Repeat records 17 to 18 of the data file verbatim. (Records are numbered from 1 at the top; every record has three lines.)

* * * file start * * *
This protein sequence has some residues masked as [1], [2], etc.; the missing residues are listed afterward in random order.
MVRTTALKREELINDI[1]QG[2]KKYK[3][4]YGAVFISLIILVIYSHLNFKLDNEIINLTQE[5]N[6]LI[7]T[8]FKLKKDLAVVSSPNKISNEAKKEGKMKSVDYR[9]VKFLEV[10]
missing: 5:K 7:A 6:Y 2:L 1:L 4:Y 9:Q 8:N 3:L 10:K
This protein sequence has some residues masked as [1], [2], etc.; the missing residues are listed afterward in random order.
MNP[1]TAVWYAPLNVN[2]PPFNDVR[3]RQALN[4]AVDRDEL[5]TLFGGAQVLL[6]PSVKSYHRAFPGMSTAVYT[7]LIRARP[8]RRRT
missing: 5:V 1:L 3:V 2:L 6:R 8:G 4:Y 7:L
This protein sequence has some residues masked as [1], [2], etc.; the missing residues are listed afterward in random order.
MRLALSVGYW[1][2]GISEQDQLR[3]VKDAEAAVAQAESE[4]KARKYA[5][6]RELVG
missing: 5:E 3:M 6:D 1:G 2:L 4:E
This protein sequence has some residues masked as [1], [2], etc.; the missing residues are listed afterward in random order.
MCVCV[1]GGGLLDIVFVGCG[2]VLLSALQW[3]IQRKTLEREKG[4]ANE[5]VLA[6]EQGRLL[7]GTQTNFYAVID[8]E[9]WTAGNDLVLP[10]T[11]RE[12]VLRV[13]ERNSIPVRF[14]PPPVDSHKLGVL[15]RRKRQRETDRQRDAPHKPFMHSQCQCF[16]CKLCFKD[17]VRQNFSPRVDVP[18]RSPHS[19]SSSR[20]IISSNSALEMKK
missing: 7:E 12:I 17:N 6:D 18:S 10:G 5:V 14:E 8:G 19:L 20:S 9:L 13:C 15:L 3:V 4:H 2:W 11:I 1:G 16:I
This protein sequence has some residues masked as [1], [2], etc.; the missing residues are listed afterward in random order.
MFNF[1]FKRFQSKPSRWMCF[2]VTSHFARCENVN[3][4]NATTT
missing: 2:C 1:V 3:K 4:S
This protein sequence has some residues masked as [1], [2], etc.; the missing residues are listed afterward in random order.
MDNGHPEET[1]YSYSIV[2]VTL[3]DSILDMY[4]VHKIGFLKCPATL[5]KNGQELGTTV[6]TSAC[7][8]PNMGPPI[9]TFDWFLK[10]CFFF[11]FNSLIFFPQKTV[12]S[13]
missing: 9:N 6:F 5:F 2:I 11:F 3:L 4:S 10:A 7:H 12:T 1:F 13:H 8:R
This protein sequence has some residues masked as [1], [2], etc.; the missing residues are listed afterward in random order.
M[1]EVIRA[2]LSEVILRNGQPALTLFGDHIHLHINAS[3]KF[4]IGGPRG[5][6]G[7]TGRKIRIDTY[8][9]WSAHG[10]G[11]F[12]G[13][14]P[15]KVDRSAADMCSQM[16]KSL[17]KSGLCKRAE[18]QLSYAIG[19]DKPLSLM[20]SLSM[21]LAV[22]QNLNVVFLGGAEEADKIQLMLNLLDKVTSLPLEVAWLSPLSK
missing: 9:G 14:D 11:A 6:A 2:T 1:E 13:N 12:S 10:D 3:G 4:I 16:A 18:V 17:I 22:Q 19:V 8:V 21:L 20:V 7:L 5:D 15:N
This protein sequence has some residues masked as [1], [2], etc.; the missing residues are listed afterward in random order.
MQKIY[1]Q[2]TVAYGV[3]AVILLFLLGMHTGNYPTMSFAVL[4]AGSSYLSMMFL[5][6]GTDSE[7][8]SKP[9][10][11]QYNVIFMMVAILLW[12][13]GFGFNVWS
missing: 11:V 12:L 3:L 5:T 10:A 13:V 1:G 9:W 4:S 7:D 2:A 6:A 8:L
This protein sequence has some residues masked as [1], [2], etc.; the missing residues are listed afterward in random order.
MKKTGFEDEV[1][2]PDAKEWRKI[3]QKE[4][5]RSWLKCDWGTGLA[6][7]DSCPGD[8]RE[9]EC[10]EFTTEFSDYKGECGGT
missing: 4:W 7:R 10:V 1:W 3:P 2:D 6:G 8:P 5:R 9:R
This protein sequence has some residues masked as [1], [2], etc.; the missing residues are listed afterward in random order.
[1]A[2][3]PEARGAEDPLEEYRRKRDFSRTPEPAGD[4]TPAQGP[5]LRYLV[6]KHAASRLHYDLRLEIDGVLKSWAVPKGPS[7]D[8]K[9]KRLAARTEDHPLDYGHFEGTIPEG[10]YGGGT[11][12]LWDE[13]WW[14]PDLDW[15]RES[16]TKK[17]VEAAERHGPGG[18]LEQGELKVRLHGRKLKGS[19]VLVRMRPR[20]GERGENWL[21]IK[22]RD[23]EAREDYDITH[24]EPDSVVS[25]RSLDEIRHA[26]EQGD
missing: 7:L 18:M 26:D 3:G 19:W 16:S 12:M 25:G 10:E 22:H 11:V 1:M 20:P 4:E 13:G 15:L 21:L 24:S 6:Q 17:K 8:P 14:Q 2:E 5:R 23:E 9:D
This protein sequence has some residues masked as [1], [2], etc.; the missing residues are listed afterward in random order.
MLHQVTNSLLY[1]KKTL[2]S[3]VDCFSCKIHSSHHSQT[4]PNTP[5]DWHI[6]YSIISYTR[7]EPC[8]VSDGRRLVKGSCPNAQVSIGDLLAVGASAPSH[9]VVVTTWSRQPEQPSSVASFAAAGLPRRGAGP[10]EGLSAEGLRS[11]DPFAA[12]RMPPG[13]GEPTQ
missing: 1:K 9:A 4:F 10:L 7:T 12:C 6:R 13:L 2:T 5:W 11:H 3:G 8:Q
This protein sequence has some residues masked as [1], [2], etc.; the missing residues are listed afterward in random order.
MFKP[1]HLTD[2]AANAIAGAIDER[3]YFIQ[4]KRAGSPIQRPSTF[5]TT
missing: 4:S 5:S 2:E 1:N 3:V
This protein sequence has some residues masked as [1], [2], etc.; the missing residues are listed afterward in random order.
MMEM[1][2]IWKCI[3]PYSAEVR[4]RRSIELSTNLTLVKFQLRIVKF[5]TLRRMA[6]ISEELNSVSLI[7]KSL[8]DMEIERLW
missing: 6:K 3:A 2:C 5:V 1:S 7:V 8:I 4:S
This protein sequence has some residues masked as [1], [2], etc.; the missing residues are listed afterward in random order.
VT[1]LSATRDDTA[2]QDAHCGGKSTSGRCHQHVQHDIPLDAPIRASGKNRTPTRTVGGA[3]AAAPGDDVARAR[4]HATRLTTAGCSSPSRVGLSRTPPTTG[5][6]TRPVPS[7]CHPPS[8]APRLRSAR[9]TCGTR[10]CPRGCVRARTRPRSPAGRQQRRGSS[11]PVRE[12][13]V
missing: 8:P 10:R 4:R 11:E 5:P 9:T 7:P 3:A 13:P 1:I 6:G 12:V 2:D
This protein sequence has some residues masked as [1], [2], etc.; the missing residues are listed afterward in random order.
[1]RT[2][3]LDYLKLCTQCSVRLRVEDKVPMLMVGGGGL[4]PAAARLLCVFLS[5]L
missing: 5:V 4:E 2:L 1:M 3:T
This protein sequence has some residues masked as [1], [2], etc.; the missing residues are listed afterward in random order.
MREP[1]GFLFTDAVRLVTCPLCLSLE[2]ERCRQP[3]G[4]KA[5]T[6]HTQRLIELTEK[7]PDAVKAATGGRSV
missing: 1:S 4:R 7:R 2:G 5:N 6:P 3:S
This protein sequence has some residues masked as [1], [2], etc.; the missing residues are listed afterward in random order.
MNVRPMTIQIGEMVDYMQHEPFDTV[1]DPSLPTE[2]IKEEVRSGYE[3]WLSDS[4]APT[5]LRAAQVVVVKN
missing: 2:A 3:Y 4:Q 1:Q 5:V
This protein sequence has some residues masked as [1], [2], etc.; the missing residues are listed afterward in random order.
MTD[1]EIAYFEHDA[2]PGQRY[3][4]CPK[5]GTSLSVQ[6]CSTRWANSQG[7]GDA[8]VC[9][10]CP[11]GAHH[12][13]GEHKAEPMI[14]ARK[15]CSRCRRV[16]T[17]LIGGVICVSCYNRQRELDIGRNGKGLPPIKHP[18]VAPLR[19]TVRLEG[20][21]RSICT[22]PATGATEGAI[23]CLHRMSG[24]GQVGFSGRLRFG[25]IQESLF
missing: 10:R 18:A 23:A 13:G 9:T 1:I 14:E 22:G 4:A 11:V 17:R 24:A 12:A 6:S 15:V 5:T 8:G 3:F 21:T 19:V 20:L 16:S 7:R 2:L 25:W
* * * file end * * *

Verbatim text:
This protein sequence has some residues masked as [1], [2], etc.; the missing residues are listed afterward in random order.
MNVRPMTIQIGEMVDYMQHEPFDTV[1]DPSLPTE[2]IKEEVRSGYE[3]WLSDS[4]APT[5]LRAAQVVVVKN
missing: 2:A 3:Y 4:Q 1:Q 5:V
This protein sequence has some residues masked as [1], [2], etc.; the missing residues are listed afterward in random order.
MTD[1]EIAYFEHDA[2]PGQRY[3][4]CPK[5]GTSLSVQ[6]CSTRWANSQG[7]GDA[8]VC[9][10]CP[11]GAHH[12][13]GEHKAEPMI[14]ARK[15]CSRCRRV[16]T[17]LIGGVICVSCYNRQRELDIGRNGKGLPPIKHP[18]VAPLR[19]TVRLEG[20][21]RSICT[22]PATGATEGAI[23]CLHRMSG[24]GQVGFSGRLRFG[25]IQESLF
missing: 10:R 18:A 23:A 13:G 9:T 1:I 14:E 22:G 4:A 11:V 17:R 24:A 12:A 6:S 15:V 5:T 8:G 3:F 21:T 19:V 20:L 16:S 7:R 2:L 25:W